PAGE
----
A New Cultural Control Alternative for Seedcorn Maggot (SCM) in New York State Field Crop Production 

Findings are preliminary and are not intended to replace current management plans or control methods. Additional research is being conducted to help inform long term recommendations and guidance.


Managing Seedcorn Maggot

Seedcorn Maggot: A Soil-Borne Pest of Early Season Crops in New York

Seedcorn maggot (SCM), Delia platura (Meigen), is a soil-borne, early season pest of corn, soybean and other New York field crops of economic importance. It is especially concerning to producers because there are no rescue options once seed damage occurs. SCM larvae feed directly on ungerminated seeds in the soil, as well as young seedlings. Two to four generations occur annually, depending on environmental conditions, but overwinter exclusively as pupae in the ground. The peak adult emergence from overwintering pupae in early spring is most relevant for crop protection because adults lay eggs during the time field crops are planted in New York (NYSIPM 2023).

Pest Avoidance as a Viable Management Strategy for Seedcorn Maggot

Once a crop is germinated and reaches a robust life stage, the economic threat posed by SCM is reduced. The short time window of vulnerability—immediately after planting—creates an opportunity to use avoidance as a cultural control practice. The catch to this scenario is that adult SCM emergence from overwintering pupae must be accurately predicted each spring. If this is achieved, pest avoidance becomes a viable management strategy for field crop producers. For this specific reason, New York State Integrated Pest Management (NYSIPM) is partnering with the Poveda Lab (Poveda 2023) in the Department of Entomology at Cornell University to deploy a predictive early season SCM adult emergence model.

NEWA Seedcorn Maggot Model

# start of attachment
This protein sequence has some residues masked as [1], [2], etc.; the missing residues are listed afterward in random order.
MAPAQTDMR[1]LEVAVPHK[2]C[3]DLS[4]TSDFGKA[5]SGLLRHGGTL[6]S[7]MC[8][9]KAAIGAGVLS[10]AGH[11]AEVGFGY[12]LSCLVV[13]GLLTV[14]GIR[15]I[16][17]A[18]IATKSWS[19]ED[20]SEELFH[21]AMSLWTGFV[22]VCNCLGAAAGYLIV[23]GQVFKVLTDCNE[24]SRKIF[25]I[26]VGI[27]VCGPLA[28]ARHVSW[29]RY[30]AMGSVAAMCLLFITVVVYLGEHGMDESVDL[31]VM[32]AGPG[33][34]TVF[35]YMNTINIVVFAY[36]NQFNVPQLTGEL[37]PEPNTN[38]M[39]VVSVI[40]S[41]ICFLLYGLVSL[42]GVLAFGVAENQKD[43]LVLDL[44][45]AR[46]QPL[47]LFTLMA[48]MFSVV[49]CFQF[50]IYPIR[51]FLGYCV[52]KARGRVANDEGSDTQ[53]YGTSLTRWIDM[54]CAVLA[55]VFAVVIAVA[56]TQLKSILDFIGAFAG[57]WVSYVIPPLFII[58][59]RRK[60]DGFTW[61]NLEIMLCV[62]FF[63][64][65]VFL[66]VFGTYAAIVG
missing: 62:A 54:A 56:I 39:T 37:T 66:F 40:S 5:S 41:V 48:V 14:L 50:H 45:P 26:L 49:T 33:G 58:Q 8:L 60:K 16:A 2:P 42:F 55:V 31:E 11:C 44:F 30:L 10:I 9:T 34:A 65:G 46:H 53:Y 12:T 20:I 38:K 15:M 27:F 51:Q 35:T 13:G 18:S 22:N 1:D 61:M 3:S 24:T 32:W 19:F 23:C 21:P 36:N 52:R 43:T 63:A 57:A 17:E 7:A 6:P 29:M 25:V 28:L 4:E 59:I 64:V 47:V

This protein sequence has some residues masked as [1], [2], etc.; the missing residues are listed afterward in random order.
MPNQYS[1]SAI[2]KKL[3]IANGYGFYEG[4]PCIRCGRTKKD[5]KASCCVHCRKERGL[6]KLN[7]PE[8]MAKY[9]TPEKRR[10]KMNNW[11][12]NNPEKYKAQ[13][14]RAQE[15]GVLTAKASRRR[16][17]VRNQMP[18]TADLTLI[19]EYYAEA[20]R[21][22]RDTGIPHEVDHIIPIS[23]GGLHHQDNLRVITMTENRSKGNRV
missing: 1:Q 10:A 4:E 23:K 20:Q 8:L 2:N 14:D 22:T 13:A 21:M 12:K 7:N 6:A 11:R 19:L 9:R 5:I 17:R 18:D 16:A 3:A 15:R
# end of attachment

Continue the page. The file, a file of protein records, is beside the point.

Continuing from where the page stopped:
Using Temperature to Predict SCM Emergence

An early SCM model was quickly launched on Network for Environment and Weather Applications (NEWA) in 2022 using existing published scientific literature from other parts of North America which utilized daily maximum and minimum air temperature to estimate insect-specific development beginning on January 1 (NEWA 2023). The literature suggests SCM development occurs on any day where average temperature exceeds 39 F (the base temperature). SCM growing degree days (GDD) are calculated as the daily difference between the two. For example, 10 GDD accumulate when average daily temperature is 49 F (49 F minus 39 F equals 10 GDD which are unitless). When 457 GDD (base 39 F) accumulate from January 1, adult SCM are predicted to emerge from overwintered pupae in the soil.

Limitations of the Current Model

In 2022, however, the Poveda Lab worked with Cornell Cooperative Extension (CCE) and NYSIPM collaborators statewide to monitor adult emergence from 79 farms. This research demonstrated that the current NEWA model iteration, which is based on published research from other North American regions, is not well-suited for New York growing conditions. Poveda lab datasets show adult SCM from overwintered pupae were already present at 25 locations at the time of the first sampling, which was performed during the week of April 23 through 30. This unexpected finding means adult presence is underestimated approximately two to three weeks in most locations throughout New York, which is not adequate.

Addressing the Knowledge Gap

In 2023, the Poveda lab will again lead efforts to conduct a statewide survey of adult SCM emergence from overwintering pupae. This time, sampling will begin the first week of March using the same effective collection methods employed in 2022—yellow and blue sticky cards placed at the edge of corn fields which are managed and replaced weekly by CCE and NYSIPM collaborators (Figure 1). Entomologists from the Poveda lab will continue evaluating the sticky cards and identifying adult SCM catches (Figure 2). When researchers have both an accurate and precise understanding of adult SCM spring emergence in all New York State production regions in 2023, a new research-driven model designed specifically for the Empire State’s field crop production systems will be quickly integrated with the NEWA platform.

Network for Environment and Weather Applications. 2023. Seedcorn Maggot Model. Accessed 17 February 2023.

New York State Integrated Pest Management. 2023. Alternative Seedcorn Maggot Research. Accessed 17 February 2023. .

Poveda, K and Olaya-Arenas, P. 2023. Agroecology of Plant-Insect Interactions. Accessed 17 February 2023.

Paola Arenas
Paola Olaya-Arenas

Postdoctoral Associate

Department of Entomology

Paola Olaya-Arenas
  • pao32 [at] cornell.edu
portrait of Dan Olmstead
Dan Olmstead

Senior Extension Associate, Digital Outreach and Development Coordinator

NYS Integrated Pest Management

Dan Olmstead
Agricultural decision support systems
Katja Poveda portrait
Katja Poveda

Associate Professor

Department of Entomology

Katja Poveda